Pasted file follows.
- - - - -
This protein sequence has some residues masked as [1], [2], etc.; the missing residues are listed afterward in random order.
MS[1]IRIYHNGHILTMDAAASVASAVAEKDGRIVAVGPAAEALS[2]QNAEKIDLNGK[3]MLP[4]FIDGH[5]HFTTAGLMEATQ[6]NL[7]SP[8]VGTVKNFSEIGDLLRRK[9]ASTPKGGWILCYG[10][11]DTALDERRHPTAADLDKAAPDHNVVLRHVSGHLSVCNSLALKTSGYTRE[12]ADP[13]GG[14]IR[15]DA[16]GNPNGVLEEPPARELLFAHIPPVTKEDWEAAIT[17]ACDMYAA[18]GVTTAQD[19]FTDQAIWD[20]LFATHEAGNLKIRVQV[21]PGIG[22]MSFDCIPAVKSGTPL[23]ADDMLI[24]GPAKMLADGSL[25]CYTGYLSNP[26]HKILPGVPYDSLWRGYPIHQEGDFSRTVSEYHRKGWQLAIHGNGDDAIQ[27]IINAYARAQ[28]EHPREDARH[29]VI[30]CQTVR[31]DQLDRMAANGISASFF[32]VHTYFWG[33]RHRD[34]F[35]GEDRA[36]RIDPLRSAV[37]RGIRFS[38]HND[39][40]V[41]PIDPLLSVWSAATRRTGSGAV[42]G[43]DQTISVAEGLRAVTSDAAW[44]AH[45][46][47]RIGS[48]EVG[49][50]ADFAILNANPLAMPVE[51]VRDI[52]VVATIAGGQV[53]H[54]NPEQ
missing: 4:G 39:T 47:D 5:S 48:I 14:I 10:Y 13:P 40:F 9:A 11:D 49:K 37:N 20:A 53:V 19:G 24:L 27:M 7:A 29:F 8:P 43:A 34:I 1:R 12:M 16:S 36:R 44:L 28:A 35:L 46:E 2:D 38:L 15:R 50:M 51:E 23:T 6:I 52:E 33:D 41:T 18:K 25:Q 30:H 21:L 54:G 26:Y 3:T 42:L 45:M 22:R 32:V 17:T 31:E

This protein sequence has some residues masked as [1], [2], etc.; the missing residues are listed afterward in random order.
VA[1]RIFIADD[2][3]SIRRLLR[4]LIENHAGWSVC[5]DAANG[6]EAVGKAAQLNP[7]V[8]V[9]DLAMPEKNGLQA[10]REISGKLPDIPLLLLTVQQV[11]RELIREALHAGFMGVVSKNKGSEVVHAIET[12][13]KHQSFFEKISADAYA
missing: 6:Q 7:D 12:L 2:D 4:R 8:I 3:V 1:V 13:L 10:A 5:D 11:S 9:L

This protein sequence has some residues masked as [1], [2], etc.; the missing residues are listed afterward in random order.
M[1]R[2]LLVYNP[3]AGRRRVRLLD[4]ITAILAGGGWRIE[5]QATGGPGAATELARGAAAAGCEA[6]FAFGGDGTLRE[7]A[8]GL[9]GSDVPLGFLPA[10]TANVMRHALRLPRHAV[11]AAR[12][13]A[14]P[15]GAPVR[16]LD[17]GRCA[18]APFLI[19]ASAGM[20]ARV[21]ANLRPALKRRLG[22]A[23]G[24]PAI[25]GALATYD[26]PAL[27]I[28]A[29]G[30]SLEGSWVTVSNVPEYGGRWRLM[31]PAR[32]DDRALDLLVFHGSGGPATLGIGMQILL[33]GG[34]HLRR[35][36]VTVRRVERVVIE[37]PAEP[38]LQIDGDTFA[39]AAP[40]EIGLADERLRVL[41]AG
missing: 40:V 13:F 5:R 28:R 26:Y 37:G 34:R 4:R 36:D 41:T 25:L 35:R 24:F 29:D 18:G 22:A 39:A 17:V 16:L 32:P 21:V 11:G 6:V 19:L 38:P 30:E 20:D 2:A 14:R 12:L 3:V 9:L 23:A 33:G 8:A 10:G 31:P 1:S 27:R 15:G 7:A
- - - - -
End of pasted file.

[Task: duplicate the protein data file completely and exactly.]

This protein sequence has some residues masked as [1], [2], etc.; the missing residues are listed afterward in random order.
MS[1]IRIYHNGHILTMDAAASVASAVAEKDGRIVAVGPAAEALS[2]QNAEKIDLNGK[3]MLP[4]FIDGH[5]HFTTAGLMEATQ[6]NL[7]SP[8]VGTVKNFSEIGDLLRRK[9]ASTPKGGWILCYG[10][11]DTALDERRHPTAADLDKAAPDHNVVLRHVSGHLSVCNSLALKTSGYTRE[12]ADP[13]GG[14]IR[15]DA[16]GNPNGVLEEPPARELLFAHIPPVTKEDWEAAIT[17]ACDMYAA[18]GVTTAQD[19]FTDQAIWD[20]LFATHEAGNLKIRVQV[21]PGIG[22]MSFDCIPAVKSGTPL[23]ADDMLI[24]GPAKMLADGSL[25]CYTGYLSNP[26]HKILPGVPYDSLWRGYPIHQEGDFSRTVSEYHRKGWQLAIHGNGDDAIQ[27]IINAYARAQ[28]EHPREDARH[29]VI[30]CQTVR[31]DQLDRMAANGISASFF[32]VHTYFWG[33]RHRD[34]F[35]GEDRA[36]RIDPLRSAV[37]RGIRFS[38]HND[39][40]V[41]PIDPLLSVWSAATRRTGSGAV[42]G[43]DQTISVAEGLRAVTSDAAW[44]AH[45][46][47]RIGS[48]EVG[49][50]ADFAILNANPLAMPVE[51]VRDI[52]VVATIAGGQV[53]H[54]NPEQ
missing: 4:G 39:T 47:D 5:S 48:I 14:I 10:Y 13:P 40:F 9:A 11:D 49:K 37:N 20:A 53:V 19:G 24:L 27:M 7:A 29:F 8:P 43:A 34:I 1:R 12:M 16:S 36:R 44:L 28:A 35:L 46:E 2:D 38:L 15:R 50:M 51:E 23:T 6:I 52:E 33:D 41:T 18:K 25:Q 30:H 21:L 54:G 26:Y 3:T 42:L 45:M 22:R 32:V 17:T 31:E

This protein sequence has some residues masked as [1], [2], etc.; the missing residues are listed afterward in random order.
VA[1]RIFIADD[2][3]SIRRLLR[4]LIENHAGWSVC[5]DAANG[6]EAVGKAAQLNP[7]V[8]V[9]DLAMPEKNGLQA[10]REISGKLPDIPLLLLTVQQV[11]RELIREALHAGFMGVVSKNKGSEVVHAIET[12][13]KHQSFFEKISADAYA
missing: 6:Q 7:D 12:L 2:D 4:R 8:I 3:V 1:V 13:L 10:A 5:D 11:S 9:L

This protein sequence has some residues masked as [1], [2], etc.; the missing residues are listed afterward in random order.
M[1]R[2]LLVYNP[3]AGRRRVRLLD[4]ITAILAGGGWRIE[5]QATGGPGAATELARGAAAAGCEA[6]FAFGGDGTLRE[7]A[8]GL[9]GSDVPLGFLPA[10]TANVMRHALRLPRHAV[11]AAR[12][13]A[14]P[15]GAPVR[16]LD[17]GRCA[18]APFLI[19]ASAGM[20]ARV[21]ANLRPALKRRLG[22]A[23]G[24]PAI[25]GALATYD[26]PAL[27]I[28]A[29]G[30]SLEGSWVTVSNVPEYGGRWRLM[31]PAR[32]DDRALDLLVFHGSGGPATLGIGMQILL[33]GG[34]HLRR[35][36]VTVRRVERVVIE[37]PAEP[38]LQIDGDTFA[39]AAP[40]EIGLADERLRVL[41]AG
missing: 40:V 13:F 5:R 28:R 26:Y 37:G 34:R 4:R 36:D 41:T 25:L 35:R 24:F 29:D 18:G 22:A 39:A 17:V 16:L 32:P 21:V 11:G 6:V 19:L 38:P 30:E 20:D 2:A 14:R 12:L 3:V 9:L 23:A 33:G 8:A 10:G 31:P 1:S 27:R 15:G 7:A